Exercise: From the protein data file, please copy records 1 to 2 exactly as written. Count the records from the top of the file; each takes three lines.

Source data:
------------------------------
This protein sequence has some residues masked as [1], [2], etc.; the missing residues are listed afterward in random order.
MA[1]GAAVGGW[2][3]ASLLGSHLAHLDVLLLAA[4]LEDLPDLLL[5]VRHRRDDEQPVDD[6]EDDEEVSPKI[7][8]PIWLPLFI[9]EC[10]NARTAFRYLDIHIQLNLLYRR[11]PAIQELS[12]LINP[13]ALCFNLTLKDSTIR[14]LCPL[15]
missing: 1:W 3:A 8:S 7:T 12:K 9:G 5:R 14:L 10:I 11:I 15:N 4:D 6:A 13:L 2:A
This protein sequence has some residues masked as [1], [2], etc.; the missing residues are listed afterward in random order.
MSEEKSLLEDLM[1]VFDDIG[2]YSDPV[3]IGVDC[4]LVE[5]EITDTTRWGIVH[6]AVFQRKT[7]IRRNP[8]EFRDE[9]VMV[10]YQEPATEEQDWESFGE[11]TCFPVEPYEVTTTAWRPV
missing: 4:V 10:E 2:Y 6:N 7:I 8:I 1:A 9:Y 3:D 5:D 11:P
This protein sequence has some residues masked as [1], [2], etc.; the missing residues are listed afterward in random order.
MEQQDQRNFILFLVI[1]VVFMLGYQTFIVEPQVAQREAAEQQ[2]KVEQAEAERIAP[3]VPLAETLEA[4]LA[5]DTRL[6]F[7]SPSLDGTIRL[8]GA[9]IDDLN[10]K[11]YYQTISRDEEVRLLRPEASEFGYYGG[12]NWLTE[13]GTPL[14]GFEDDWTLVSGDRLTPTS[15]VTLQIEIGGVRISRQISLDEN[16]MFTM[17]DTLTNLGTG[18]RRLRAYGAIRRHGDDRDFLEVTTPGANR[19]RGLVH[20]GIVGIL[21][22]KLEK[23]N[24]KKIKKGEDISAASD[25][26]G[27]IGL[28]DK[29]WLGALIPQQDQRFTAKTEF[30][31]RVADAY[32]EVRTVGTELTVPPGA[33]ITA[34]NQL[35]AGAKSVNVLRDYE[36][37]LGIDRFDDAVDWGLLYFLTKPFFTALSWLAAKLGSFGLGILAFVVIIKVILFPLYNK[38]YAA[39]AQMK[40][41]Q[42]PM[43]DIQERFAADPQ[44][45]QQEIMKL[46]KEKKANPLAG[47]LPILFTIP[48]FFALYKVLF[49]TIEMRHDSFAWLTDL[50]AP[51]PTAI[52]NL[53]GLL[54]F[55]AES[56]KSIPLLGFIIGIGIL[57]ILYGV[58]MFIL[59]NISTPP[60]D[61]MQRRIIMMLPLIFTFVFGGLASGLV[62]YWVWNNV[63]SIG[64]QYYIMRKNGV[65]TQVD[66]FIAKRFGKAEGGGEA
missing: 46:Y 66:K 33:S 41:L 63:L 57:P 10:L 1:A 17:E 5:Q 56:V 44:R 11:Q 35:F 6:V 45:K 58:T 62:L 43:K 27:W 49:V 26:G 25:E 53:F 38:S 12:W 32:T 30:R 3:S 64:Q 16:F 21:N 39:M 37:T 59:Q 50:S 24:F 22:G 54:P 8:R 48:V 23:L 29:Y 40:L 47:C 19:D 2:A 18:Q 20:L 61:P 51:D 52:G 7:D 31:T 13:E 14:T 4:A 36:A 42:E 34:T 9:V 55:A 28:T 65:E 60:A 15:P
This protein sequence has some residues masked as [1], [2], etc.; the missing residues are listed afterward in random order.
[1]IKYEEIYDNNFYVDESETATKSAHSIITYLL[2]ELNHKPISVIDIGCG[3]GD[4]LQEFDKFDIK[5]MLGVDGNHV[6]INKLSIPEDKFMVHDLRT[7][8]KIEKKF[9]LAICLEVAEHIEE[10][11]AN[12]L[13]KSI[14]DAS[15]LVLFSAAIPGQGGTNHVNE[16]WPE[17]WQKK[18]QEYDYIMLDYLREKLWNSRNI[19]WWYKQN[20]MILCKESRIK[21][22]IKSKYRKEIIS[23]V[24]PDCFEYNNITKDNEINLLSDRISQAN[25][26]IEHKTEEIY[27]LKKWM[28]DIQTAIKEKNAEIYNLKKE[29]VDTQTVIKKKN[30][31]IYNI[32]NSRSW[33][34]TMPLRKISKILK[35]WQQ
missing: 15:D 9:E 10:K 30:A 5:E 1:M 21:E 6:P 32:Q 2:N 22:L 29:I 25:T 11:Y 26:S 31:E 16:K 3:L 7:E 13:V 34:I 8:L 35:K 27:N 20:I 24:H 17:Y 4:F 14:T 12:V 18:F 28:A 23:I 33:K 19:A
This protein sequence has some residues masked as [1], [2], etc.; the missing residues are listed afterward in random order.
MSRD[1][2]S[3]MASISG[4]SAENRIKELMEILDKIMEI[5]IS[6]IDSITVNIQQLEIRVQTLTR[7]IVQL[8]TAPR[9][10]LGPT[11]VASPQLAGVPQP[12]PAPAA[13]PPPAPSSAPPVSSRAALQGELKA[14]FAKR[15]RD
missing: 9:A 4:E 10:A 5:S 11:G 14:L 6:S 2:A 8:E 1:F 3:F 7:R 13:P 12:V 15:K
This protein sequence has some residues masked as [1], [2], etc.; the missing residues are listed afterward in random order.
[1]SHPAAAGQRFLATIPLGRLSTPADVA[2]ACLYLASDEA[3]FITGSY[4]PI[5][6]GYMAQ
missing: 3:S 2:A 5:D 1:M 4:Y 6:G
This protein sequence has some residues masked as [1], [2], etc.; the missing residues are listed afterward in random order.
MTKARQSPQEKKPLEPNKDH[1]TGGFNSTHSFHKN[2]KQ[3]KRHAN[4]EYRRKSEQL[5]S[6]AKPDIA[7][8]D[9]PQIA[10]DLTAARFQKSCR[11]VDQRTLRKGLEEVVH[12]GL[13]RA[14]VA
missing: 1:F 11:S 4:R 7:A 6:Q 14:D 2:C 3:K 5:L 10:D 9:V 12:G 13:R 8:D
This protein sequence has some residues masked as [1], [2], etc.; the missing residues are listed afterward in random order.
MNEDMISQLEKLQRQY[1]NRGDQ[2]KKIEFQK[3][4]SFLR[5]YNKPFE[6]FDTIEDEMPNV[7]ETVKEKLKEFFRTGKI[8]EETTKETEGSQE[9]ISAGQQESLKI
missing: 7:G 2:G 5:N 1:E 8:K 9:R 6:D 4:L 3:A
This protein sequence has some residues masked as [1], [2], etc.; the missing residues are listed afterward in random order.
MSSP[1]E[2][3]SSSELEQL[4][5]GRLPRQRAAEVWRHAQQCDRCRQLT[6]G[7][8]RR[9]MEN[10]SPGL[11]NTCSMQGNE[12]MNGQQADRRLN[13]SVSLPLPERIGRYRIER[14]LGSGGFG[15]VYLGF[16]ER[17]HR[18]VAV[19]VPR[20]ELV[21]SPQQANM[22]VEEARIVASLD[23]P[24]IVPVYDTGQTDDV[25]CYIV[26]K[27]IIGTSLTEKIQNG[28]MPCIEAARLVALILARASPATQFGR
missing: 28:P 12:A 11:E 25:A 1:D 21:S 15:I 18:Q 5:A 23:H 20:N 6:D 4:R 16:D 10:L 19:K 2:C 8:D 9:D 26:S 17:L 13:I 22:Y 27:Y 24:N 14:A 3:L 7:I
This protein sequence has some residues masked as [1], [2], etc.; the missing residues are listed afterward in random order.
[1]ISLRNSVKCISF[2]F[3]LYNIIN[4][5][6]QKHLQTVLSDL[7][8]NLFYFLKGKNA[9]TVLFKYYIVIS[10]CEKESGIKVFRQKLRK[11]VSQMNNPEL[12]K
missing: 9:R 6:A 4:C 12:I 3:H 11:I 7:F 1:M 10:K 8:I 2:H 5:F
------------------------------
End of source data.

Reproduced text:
This protein sequence has some residues masked as [1], [2], etc.; the missing residues are listed afterward in random order.
MA[1]GAAVGGW[2][3]ASLLGSHLAHLDVLLLAA[4]LEDLPDLLL[5]VRHRRDDEQPVDD[6]EDDEEVSPKI[7][8]PIWLPLFI[9]EC[10]NARTAFRYLDIHIQLNLLYRR[11]PAIQELS[12]LINP[13]ALCFNLTLKDSTIR[14]LCPL[15]
missing: 1:W 3:A 8:S 7:T 12:K 9:G 5:R 14:L 10:I 11:I 15:N 4:D 6:A 13:L 2:A
This protein sequence has some residues masked as [1], [2], etc.; the missing residues are listed afterward in random order.
MSEEKSLLEDLM[1]VFDDIG[2]YSDPV[3]IGVDC[4]LVE[5]EITDTTRWGIVH[6]AVFQRKT[7]IRRNP[8]EFRDE[9]VMV[10]YQEPATEEQDWESFGE[11]TCFPVEPYEVTTTAWRPV
missing: 4:V 10:E 2:Y 6:N 7:I 8:I 1:A 9:Y 3:D 5:D 11:P